There was a friend of Macduff who heard these angry expressions of the King, and hastened to communicate them to the Thane of Fife, who was walking in the hall of the King’s castle while dinner was preparing. The instant that Macduff heard what the King had said, he knew he had no time to lose in making his escape; for whenever Macbeth threatened to do mischief to any one, he was sure to keep his word.
So Macduff snatched up from the table a loaf of bread, called for his horses and his servants, and was galloping back to his own province of Fife, before Macbeth and the rest of the nobility were returned to the castle. The first question which the King asked was, what had become of Macduff? and being informed that he had fled from Dunsinane, he ordered a body of his guards to attend him, and mounted on horseback himself to pursue the Thane, with the purpose of putting him to death.
Macduff, in the mean time, fled as fast as horses’ feet could carry him; but he was so ill provided with money for his expenses, that, when he came to the great ferry over the river Tay, he had nothing to give to the boatmen who took him across, excepting the loaf of bread which he had taken from the King’s table. The place was called, for a long time afterwards, the Ferry of the Loaf. When Macduff got into his province of Fife, which is on the other side of the Tay, he rode on faster than before, towards his own castle of Kennoway, which, as I told you, stands close by the seaside; and when he reached it, the King and his guards were not far behind him. Macduff ordered his wife to shut the gates of the castle, draw up the drawbridge, and on no account to permit the King of any of his soldiers to enter. In the mean time, he went to the small harbour belonging to the castle, and caused a ship which was lying there to be fitted out for sea in all haste, and got on board himself, in order to escape from Macbeth.
In the mean time, Macbeth summoned the lady to surrender the castle, and to deliver up her husband. But Lady Macduff, who was a wise and a brave woman, made many excuses and delays, until she knew that her husband was safely on board the ship, and had sailed from the harbour. Then she spoke boldly from the wall of the castle to the King, who was standing before the gate still demanding entrance, with many threats of what he would do if Macduff was not given up to him. “Do you see,” she said, “yon white sail upon the sea? Yonder goes Macduff to the Court of England. You will never see him again, till he comes back with young Prince Malcolm, to pull you down from the throne, and to put you to death. You will never be able to put your yoke, as you threatened, on the Thane of Fife’s neck.” Some say that Macbeth was so much incensed at this bold answer, that he and his guards attacked the castle and took it, killing the brave lady and all whom they found there. But others say, and I believe more truly, that the King, seeing that the fortress of Kennoway was very strong, and that Macduff had escaped from him, and was embarked for England, departed back to Dunsinane without attempting to take the castle. The ruins are still to be seen, and are called the Thane’s Castle.
There reigned at that time in England a very good King, called Edward the Confessor. I told you that Prince Malcolm, the son of Duncan, was at his court, soliciting assistance to recover the Scottish throne. The arrival of Macduff greatly aided the success of his petition; for the English King knew that Macduff was a brave and a wise man. As he assured Edward that the Scots were tired of the cruel Macbeth, and would join Prince Malcolm if he were to return to his country at the head of an army, the King ordered a great warrior, called Siward, Earl of Northumberland, to enter Scotland with a large force [A.D. lO54 ], and assist Prince Malcolm in the recovery of his father’s crown.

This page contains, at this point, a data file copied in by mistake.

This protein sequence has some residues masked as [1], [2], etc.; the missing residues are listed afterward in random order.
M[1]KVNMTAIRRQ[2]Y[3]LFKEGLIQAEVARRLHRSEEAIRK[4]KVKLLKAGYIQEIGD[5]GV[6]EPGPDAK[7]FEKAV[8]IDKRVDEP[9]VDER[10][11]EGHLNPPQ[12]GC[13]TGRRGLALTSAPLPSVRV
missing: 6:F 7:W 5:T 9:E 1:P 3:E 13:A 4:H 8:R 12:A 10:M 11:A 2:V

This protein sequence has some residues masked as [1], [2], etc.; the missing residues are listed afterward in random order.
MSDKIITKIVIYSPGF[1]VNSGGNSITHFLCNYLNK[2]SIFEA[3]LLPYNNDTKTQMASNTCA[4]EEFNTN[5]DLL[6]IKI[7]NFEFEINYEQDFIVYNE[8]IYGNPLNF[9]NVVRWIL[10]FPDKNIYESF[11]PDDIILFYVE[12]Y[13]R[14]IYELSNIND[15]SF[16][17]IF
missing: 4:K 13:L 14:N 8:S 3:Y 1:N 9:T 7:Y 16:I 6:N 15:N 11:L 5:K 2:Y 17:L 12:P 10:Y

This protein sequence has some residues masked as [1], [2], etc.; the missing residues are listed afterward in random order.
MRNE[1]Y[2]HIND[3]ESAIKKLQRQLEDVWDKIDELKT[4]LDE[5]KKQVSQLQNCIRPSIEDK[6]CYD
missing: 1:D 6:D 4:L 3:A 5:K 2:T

Then it happened just as Macduff had said; for the Scottish Thanes and nobles would not fight for Macbeth, but joined Prince Malcolm and Macduff against him; so that at length he shut himself up in his castle of Dunsinane, where he thought himself safe, according to the old women’s prophecy, until Birnam Wood should come against him. He boasted of this to his followers, and encouraged them to make a valiant defence, assuring them of certain victory. At this time Malcolm and Macduff were come as far as Birnam Wood, and lay encamped there with their army. The next morning, when they were to march across the broad valley to attack the castle of Dunsinane, Macduff advised that every soldier should cut down a bough of a tree and carry it in his hand, that the enemy might not be able to see how many men were coming against them.
Now, the sentinel who stood on Macbeth’s castlewall, when he saw all these branches, which the soldiers of Prince Malcolm carried, ran to the King, and informed him that the wood of Birnam was moving towards the castle of Dunsinane. The King at first called him a liar, and threatened to put him to death; but when he looked from the walls himself, and saw the appearance of a forest approaching from Birnam, he knew the hour of his destruction was come. His followers, too, began to be disheartened and to fly from the castle, seeing their master had lost all hopes.
Macbeth, however, recollected his own bravery, and sallied desperately out at the head of the few followers who remained faithful to him. He was killed, after a furious resistance, fighting hand to hand with Macduff in the thick of the battle. Prince Malcolm mounted the throne of Scotland, and reigned long and prosperously. He rewarded Macduff by declaring that his descendants should lead the vanguard of the Scottish army in battle, and place the crown on the King’s head at the ceremony of coronation. King Malcolm also created the thanes of Scotland earls, after the title of dignity adopted in the court of England.
Last updated Sunday, March 27, 2016 at 12:00